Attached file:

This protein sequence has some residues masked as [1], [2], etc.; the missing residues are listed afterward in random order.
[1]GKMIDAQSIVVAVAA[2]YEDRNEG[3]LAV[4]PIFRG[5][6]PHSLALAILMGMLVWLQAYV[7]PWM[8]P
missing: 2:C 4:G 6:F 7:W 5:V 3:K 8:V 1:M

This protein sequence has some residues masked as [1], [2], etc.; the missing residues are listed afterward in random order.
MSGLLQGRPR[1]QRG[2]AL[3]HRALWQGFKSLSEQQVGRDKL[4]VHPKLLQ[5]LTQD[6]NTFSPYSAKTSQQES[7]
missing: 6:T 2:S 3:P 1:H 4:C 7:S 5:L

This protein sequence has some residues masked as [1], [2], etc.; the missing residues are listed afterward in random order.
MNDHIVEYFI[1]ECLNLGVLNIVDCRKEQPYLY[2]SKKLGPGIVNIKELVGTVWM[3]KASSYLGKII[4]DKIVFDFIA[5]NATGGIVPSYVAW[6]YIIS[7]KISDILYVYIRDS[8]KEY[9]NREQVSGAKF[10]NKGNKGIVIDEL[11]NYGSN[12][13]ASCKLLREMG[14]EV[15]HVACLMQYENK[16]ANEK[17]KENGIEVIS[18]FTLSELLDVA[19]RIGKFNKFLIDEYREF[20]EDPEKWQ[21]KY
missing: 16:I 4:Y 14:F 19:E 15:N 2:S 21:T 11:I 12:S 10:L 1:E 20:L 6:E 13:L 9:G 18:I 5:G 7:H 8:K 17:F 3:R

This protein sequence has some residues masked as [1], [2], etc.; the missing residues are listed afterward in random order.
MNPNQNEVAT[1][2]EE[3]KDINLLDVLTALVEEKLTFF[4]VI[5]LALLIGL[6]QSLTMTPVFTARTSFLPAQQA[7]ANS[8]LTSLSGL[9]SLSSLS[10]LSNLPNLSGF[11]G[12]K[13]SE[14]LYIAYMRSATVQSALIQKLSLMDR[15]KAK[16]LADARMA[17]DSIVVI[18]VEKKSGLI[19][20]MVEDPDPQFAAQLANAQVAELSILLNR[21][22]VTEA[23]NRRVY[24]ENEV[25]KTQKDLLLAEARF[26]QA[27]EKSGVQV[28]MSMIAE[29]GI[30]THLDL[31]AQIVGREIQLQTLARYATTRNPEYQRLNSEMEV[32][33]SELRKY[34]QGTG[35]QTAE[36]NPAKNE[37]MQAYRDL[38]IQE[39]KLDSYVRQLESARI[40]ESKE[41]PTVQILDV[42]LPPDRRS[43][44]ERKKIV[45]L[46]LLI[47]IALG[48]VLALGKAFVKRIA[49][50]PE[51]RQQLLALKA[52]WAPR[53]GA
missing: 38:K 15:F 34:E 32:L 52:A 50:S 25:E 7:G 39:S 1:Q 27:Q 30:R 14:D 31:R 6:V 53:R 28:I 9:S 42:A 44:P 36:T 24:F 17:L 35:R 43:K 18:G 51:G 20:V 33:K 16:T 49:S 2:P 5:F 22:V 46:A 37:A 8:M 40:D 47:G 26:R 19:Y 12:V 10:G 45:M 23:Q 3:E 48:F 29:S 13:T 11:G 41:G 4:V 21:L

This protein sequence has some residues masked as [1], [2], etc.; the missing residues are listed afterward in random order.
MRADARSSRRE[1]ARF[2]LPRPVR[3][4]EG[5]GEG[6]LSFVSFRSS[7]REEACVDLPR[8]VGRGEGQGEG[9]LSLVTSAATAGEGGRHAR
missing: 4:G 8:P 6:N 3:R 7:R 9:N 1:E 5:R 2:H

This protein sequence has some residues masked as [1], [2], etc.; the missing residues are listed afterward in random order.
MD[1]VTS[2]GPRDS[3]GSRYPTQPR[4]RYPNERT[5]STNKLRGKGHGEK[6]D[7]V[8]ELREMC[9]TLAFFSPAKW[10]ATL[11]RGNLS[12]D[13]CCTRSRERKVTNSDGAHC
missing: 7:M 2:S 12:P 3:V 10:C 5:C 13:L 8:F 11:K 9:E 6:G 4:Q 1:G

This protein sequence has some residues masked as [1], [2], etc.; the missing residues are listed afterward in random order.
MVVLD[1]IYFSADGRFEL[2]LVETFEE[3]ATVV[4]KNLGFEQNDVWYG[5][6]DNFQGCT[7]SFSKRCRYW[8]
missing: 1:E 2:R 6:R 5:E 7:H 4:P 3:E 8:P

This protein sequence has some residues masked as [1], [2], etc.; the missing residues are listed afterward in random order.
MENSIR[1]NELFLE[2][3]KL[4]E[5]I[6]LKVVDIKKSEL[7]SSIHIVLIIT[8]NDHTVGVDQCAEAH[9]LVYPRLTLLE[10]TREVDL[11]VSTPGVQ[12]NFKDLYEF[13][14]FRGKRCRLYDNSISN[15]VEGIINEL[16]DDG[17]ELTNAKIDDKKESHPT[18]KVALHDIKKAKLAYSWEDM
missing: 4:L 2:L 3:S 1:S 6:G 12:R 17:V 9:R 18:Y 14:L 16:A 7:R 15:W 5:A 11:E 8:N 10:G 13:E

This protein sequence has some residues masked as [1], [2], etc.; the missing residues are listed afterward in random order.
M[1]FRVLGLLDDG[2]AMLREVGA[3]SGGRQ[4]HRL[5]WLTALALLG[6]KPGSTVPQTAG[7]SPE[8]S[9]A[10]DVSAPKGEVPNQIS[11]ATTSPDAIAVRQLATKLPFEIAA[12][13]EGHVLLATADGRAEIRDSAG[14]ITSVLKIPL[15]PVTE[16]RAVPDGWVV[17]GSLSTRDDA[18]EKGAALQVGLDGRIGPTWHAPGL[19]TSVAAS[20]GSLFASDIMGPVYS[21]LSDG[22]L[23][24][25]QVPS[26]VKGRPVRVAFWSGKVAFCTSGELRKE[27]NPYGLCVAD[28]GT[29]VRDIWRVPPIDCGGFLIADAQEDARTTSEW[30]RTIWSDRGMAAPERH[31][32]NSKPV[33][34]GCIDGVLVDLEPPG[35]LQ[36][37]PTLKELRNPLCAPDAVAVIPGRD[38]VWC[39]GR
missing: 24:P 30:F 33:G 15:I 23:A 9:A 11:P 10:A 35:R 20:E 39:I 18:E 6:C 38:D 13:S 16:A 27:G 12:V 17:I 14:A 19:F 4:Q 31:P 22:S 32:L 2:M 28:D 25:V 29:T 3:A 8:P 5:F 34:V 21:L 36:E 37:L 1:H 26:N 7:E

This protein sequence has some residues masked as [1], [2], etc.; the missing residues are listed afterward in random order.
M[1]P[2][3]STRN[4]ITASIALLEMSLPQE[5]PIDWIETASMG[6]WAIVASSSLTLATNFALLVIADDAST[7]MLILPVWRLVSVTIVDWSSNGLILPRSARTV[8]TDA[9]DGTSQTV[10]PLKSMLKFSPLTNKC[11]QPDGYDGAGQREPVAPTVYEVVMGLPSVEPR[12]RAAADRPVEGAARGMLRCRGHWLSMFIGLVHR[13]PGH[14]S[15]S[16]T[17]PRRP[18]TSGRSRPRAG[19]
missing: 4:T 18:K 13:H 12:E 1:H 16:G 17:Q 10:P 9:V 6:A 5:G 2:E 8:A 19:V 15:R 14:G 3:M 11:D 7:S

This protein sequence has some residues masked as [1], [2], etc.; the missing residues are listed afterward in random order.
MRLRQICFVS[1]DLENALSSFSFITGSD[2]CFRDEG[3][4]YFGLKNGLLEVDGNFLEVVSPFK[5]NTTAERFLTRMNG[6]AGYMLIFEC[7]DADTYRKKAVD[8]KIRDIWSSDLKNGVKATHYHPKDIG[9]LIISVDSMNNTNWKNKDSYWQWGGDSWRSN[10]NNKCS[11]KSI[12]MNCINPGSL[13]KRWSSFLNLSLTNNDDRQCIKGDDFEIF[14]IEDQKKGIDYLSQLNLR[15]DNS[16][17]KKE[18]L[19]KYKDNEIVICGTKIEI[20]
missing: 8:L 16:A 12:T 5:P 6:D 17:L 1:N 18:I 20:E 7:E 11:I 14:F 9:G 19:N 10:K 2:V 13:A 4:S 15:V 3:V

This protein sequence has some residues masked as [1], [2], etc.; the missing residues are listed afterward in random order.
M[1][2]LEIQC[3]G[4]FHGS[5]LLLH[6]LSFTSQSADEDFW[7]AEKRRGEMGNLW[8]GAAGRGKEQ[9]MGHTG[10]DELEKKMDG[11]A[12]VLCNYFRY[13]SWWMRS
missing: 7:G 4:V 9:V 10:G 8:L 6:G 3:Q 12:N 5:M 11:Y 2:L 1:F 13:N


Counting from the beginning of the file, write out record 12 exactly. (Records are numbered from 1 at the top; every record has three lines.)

This protein sequence has some residues masked as [1], [2], etc.; the missing residues are listed afterward in random order.
M[1][2]LEIQC[3]G[4]FHGS[5]LLLH[6]LSFTSQSADEDFW[7]AEKRRGEMGNLW[8]GAAGRGKEQ[9]MGHTG[10]DELEKKMDG[11]A[12]VLCNYFRY[13]SWWMRS
missing: 7:G 4:V 9:V 10:G 8:L 6:G 3:Q 12:N 5:M 11:Y 2:L 1:F 13:N